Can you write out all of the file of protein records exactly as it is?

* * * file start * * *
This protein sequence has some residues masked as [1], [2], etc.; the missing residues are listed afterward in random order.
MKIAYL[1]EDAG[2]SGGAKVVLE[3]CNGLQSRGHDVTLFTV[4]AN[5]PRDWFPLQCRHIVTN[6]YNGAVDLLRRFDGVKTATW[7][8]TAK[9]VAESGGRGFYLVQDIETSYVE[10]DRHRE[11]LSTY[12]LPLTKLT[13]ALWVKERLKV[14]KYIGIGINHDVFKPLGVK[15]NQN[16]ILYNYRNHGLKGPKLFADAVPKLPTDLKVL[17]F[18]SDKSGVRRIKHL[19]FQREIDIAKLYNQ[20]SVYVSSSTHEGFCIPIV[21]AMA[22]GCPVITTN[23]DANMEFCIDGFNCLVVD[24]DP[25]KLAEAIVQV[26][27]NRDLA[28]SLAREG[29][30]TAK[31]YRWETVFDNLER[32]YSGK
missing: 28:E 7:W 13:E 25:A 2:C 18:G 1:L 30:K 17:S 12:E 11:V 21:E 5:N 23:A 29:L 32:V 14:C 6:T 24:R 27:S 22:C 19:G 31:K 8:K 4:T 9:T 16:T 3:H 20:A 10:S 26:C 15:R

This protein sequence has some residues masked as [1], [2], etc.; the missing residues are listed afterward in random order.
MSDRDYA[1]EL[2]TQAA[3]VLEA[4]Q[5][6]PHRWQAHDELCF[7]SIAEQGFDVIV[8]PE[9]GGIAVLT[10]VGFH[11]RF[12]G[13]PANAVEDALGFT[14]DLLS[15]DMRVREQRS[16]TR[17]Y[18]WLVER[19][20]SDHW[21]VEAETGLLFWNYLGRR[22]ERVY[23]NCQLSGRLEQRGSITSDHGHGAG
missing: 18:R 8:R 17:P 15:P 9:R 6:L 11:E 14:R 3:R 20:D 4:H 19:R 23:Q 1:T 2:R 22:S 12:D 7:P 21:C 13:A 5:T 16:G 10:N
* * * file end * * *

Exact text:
This protein sequence has some residues masked as [1], [2], etc.; the missing residues are listed afterward in random order.
MKIAYL[1]EDAG[2]SGGAKVVLE[3]CNGLQSRGHDVTLFTV[4]AN[5]PRDWFPLQCRHIVTN[6]YNGAVDLLRRFDGVKTATW[7][8]TAK[9]VAESGGRGFYLVQDIETSYVE[10]DRHRE[11]LSTY[12]LPLTKLT[13]ALWVKERLKV[14]KYIGIGINHDVFKPLGVK[15]NQN[16]ILYNYRNHGLKGPKLFADAVPKLPTDLKVL[17]F[18]SDKSGVRRIKHL[19]FQREIDIAKLYNQ[20]SVYVSSSTHEGFCIPIV[21]AMA[22]GCPVITTN[23]DANMEFCIDGFNCLVVD[24]DP[25]KLAEAIVQV[26][27]NRDLA[28]SLAREG[29][30]TAK[31]YRWETVFDNLER[32]YSGK
missing: 28:E 7:W 13:E 25:A 2:C 18:G 1:L 30:K 17:S 12:E 11:V 21:E 5:N 23:A 29:L 32:V 14:C 6:T 24:R 27:S 22:C 19:G 31:K 8:K 4:T 9:T 16:T 3:H 20:A 10:S 26:C 15:R

This protein sequence has some residues masked as [1], [2], etc.; the missing residues are listed afterward in random order.
MSDRDYA[1]EL[2]TQAA[3]VLEA[4]Q[5][6]PHRWQAHDELCF[7]SIAEQGFDVIV[8]PE[9]GGIAVLT[10]VGFH[11]RF[12]G[13]PANAVEDALGFT[14]DLLS[15]DMRVREQRS[16]TR[17]Y[18]WLVER[19][20]SDHW[21]VEAETGLLFWNYLGRR[22]ERVY[23]NCQLSGRLEQRGSITSDHGHGAG
missing: 18:R 8:R 17:P 15:P 9:R 6:L 11:E 14:R 3:R 20:D 4:H 19:R 23:Q 1:T 2:R 22:S 12:D 7:P 21:C 13:A 5:T 16:G 10:N